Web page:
Last year was a relatively dull time for European equities, especially when measured against the imp...
Last year was a relatively dull time for European equities, especially when measured against the impressive record of recent years. The main story was the extreme polarisation of returns: while defensive sectors flourished, technology and telecoms suffered severe setbacks, with the Neuer Markt Index retreating around 70% from its peak. Ironically, while the current mood is much more cautious than 12 months ago, we believe market prospects are now more encouraging.
European economic prospects appear favourable, especially in comparison with the anticipated sharp deterioration in the US. Growth is expected to slow to around 2.5% in 2001 and inflation should emerge close to the 2% target level, helped by recovery in the euro and stable oil prices. While lacking the Fed's boldness on interest rates, the European Central Bank could lower the cost of borrowing later in the year.
The 1990s was a decade of dramatic change for European business, epitomised by the elevation of shareholder value as the prime management objective and the accelerating pace of corporate restructuring/merger and acquisition activity.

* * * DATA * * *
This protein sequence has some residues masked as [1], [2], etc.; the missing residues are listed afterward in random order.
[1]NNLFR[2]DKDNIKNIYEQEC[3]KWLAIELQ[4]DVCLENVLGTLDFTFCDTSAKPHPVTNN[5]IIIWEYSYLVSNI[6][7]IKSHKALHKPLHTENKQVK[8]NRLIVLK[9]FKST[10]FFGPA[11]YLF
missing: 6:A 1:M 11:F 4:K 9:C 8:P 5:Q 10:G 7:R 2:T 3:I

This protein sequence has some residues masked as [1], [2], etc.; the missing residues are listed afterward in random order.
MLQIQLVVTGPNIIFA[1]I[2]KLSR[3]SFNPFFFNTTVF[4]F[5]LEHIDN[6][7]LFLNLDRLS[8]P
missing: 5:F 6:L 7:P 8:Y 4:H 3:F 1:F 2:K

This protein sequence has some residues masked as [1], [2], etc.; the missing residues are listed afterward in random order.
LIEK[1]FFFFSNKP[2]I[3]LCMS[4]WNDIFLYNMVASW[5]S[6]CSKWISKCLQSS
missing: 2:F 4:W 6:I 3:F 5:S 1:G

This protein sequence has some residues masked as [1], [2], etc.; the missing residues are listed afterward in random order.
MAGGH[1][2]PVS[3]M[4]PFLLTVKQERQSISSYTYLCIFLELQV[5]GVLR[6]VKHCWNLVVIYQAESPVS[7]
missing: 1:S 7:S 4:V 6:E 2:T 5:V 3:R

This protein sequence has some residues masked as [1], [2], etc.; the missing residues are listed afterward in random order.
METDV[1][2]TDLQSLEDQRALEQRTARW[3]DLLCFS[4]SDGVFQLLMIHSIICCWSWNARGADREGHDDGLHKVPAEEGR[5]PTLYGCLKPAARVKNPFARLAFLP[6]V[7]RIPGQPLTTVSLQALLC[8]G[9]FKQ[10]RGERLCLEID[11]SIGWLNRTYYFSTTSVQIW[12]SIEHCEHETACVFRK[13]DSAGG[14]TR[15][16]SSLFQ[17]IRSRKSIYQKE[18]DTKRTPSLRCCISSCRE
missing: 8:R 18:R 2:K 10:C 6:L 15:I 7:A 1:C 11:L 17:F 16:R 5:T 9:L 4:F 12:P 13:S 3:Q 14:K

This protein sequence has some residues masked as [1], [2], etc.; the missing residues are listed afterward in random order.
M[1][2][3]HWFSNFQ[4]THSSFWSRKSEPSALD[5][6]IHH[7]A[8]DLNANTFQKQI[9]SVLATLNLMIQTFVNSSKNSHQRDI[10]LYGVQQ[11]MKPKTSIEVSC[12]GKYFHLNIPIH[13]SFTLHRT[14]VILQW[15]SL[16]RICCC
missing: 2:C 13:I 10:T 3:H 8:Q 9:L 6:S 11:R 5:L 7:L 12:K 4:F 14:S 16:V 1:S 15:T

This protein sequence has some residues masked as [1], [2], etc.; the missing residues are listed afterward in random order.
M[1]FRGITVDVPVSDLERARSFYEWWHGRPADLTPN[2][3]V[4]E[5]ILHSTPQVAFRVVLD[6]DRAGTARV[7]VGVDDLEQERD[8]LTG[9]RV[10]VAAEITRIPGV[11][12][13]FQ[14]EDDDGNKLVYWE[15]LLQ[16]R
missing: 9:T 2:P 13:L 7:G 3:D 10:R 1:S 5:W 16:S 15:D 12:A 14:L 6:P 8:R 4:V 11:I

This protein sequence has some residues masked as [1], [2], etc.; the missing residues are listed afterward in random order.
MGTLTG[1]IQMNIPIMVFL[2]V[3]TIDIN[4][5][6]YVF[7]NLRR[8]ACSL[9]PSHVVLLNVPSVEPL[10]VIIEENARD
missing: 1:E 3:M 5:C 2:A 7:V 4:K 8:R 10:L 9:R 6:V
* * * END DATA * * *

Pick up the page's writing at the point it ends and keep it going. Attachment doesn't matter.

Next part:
Rising share prices, coupled with extensive marketing campaigns for privatisation issues, have generated a growing appetite for equities among Continental retail investors. Although hurt by the fall in the prices of technology shares, European savers have continued to buy substantial equity based mutual funds. This implies that they have not lost their nerve and that they will respond to new opportunities. Looking ahead, official moves to encourage individuals to save for their retirement via mutual funds or funded pension funds are likely to feature in the news. There are some notes of caution to inject into the debate in the short term, although these relate more to tactics than investment strategy.
In first place, a US recession and further weakness on Wall Street would inevitably have an impact on other stock markets, including those in Europe. The possibility of renewed pressure suggests that caution should be exercised, both in maintaining a reasonable cash position and in not being too anxious to take profits on defensive sectors.
The Orange flotation in February will pose a particular test for European markets. As both a substantial issue (around £8bn) and as part of the out of favour telecoms sector, much depends on generating a positive response and maintaining a favourable after-market.
There are a number of other telecoms IPOs waiting nervously in the wings. A poor response to Orange would inevitably lead to postponement and disappointment for other issues.
The recovery of the euro, which began in the final quarter of last year, looks soundly based. It could strengthen further, especially if pronounced US economic weakness undermines the fortunes of the dollar.
Susan Smith is head of European equities at M&G
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